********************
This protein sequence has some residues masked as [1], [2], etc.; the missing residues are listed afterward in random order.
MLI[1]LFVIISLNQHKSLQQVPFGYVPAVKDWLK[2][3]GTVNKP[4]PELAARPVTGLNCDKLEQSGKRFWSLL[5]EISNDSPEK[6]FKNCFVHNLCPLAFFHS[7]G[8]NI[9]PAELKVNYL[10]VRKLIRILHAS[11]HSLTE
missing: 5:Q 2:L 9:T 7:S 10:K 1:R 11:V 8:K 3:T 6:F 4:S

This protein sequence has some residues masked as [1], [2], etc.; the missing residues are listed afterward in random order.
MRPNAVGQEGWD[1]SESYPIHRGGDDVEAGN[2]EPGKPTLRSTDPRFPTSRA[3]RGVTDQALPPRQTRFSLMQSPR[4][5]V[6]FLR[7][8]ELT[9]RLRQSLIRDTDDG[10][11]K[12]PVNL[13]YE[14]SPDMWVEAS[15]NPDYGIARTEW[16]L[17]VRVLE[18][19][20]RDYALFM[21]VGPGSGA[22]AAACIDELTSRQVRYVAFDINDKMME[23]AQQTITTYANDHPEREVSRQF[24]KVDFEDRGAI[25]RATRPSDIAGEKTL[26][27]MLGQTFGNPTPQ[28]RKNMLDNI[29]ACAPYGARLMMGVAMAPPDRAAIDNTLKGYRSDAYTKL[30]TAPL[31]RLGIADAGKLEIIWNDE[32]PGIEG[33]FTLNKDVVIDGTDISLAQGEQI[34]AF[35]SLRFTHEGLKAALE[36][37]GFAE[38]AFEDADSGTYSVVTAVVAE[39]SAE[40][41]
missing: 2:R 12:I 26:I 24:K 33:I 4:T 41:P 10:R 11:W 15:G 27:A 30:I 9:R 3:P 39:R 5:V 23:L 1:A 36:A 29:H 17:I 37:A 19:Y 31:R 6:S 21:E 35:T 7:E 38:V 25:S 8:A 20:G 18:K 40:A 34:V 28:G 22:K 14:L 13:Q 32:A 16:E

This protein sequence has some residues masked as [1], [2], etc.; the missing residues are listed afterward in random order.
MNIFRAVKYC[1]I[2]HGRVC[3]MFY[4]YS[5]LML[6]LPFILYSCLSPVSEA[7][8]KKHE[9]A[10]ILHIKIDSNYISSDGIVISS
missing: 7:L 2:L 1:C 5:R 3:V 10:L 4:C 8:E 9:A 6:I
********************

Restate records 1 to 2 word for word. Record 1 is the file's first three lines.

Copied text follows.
This protein sequence has some residues masked as [1], [2], etc.; the missing residues are listed afterward in random order.
MLI[1]LFVIISLNQHKSLQQVPFGYVPAVKDWLK[2][3]GTVNKP[4]PELAARPVTGLNCDKLEQSGKRFWSLL[5]EISNDSPEK[6]FKNCFVHNLCPLAFFHS[7]G[8]NI[9]PAELKVNYL[10]VRKLIRILHAS[11]HSLTE
missing: 5:Q 2:L 9:T 7:S 10:K 1:R 11:V 8:K 3:T 6:F 4:S

This protein sequence has some residues masked as [1], [2], etc.; the missing residues are listed afterward in random order.
MRPNAVGQEGWD[1]SESYPIHRGGDDVEAGN[2]EPGKPTLRSTDPRFPTSRA[3]RGVTDQALPPRQTRFSLMQSPR[4][5]V[6]FLR[7][8]ELT[9]RLRQSLIRDTDDG[10][11]K[12]PVNL[13]YE[14]SPDMWVEAS[15]NPDYGIARTEW[16]L[17]VRVLE[18][19][20]RDYALFM[21]VGPGSGA[22]AAACIDELTSRQVRYVAFDINDKMME[23]AQQTITTYANDHPEREVSRQF[24]KVDFEDRGAI[25]RATRPSDIAGEKTL[26][27]MLGQTFGNPTPQ[28]RKNMLDNI[29]ACAPYGARLMMGVAMAPPDRAAIDNTLKGYRSDAYTKL[30]TAPL[31]RLGIADAGKLEIIWNDE[32]PGIEG[33]FTLNKDVVIDGTDISLAQGEQI[34]AF[35]SLRFTHEGLKAALE[36][37]GFAE[38]AFEDADSGTYSVVTAVVAE[39]SAE[40][41]
missing: 2:R 12:I 26:I 24:K 33:I 4:T 41:P 10:R 11:W 15:G 27:A 30:I 9:R 3:P 39:R 5:V 23:L 1:A 36:A 29:H 17:I 37:A 19:Y 31:R 6:S 21:E 35:T 7:E 38:V 25:S 8:A 20:G 18:K 40:A 34:V 28:G 22:K 14:L 13:Q 32:A 16:E